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Spring cleaning is the worst, isn’t it? You do it once a year, you rip your house apart to get rid of all the accumulated filth, extra knickknacks, and kitchen tools that you don’t know when you bought, and you end it a heaving, sneezy, coughing wreck (or maybe that’s just me). When you look at your house, though, sparkling clean and fresh, you can’t help but think it’s all worth it.

The same can be said about websites.

Just like your house, your dealership website needs to be taken care of and cleaned out. As time goes by, you’ll need to comb through it and either rework or remove “bad” or outdated content to help it thrive.

Thankfully, we’re here to help.


What kind of content is considered “Bad”?

There are many different kinds of content, and as a result, there are a lot of ways that it can go wrong. Generally, content is considered “bad”, or in need of repair / removal when it contains at least one of the following:

  • Broken links, images, or other content
  • Outdated information or marketing
  • Thin content
  • Irrelevant content
  • Poor writing
  • Unnecessarily long load times

None of these are a particularly good look on any page, and these are not very favorable to your website’s SEO, which means you’re going to want to fix them ASAP.  

Thankfully, they’re not unfixable. In most, if not all cases, these are the side-effects of certain pages getting neglected, and not being updated regularly. 

Let’s go through each of these one at a time:

Broken links, images, and other content – These are the videos that aren’t loading properly, or the links that lead to dead or error pages. A single broken image or link is bad enough, but having more than one of these can be an eyesore. 

Outdated information or marketing – It’s exactly what it says on the tin. Maybe you had a huge marketing blitz a few months back, or you forgot to update a few of the pages to account for a change in management, phone number, or location. Either way, if the information isn’t accurate, that’s going to lead to a lot of frustrated people that won’t be looking at your dealership very favorably.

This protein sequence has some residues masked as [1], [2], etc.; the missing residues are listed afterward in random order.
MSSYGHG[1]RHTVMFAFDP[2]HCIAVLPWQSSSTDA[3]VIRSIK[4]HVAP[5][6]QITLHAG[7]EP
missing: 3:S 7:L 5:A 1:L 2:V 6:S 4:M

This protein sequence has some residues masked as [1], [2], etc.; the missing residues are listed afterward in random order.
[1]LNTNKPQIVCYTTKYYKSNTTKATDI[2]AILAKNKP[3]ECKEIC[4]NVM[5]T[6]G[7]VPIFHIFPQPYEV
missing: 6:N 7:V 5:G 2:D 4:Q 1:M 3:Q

Thin / Irrelevant content – Thin content is useless content that doesn’t have much value to the user. Google generally considers doorway pages or pages with little to no content “thin”, which will cause a drop in your SEO score.

Bad writing – Writing a website doesn’t have to be like a Cormac McCarthy novel, but it should include proper spelling, sensible word choice, and active voice. Users aren’t going to respond well to a page that is barely comprehensible, after all.

Unnecessarily long load times – The bane of most mobile users’ existence is a poorly optimized page. A website with poor optimization will often take a lot longer to load, which gives them less incentive to hang around when they can go somewhere else that will load much quicker.

Noticing these issues and knowing when to fix them is extremely important, especially because of how much they can wreak havoc on your site’s SEO.


What are the benefits of fixing “bad” content? 

The benefits are twofold: One, you can improve the experience of any user who happens to visit your website, and two: it boosts your SEO and helps your website get noticed in major search engines. 

SEO, or Search Engine Optimization, is often the life or death of the online arm of any business. It boosts the visibility of your dealership’s site on search engines like Google, which sorts websites based on various factors using their unique algorithm. The better you optimize your SEO, the better your chances of showing up on the first page of a potential customer’s Google search results, which can then lead to a purchase if you play your cards right.

This is absolutely essential for your business, and keeping your website pruned and up-to-date is an important part of the SEO process.


What should I do about the “bad” content and pages on my website?

When faced with a “bad” page, you can do one of two things: you can fix the bad content, or you can remove (or replace!) the page entirely.